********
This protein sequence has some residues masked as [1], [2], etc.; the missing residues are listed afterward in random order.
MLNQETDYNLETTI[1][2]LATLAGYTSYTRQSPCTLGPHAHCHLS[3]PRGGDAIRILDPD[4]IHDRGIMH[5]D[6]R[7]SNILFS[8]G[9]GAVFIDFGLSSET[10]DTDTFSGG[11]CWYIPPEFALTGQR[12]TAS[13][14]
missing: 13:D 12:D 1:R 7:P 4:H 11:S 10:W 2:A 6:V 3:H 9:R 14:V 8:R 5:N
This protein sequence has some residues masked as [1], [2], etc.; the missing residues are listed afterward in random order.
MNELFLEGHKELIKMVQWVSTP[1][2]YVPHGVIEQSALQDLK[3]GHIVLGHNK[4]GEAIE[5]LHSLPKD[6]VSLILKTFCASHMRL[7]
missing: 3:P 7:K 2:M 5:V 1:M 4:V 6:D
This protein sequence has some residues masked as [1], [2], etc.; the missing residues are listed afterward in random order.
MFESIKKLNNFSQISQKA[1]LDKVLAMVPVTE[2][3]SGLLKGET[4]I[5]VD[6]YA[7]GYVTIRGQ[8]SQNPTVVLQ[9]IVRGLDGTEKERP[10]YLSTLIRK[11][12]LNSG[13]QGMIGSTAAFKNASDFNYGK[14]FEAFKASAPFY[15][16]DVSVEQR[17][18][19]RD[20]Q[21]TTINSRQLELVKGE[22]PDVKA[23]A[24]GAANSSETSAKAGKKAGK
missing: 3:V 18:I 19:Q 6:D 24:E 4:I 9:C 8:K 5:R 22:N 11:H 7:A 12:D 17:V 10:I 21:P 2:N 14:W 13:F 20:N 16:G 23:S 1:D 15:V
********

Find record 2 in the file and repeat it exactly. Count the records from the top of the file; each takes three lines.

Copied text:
This protein sequence has some residues masked as [1], [2], etc.; the missing residues are listed afterward in random order.
MNELFLEGHKELIKMVQWVSTP[1][2]YVPHGVIEQSALQDLK[3]GHIVLGHNK[4]GEAIE[5]LHSLPKD[6]VSLILKTFCASHMRL[7]
missing: 3:P 7:K 2:M 5:V 1:M 4:V 6:D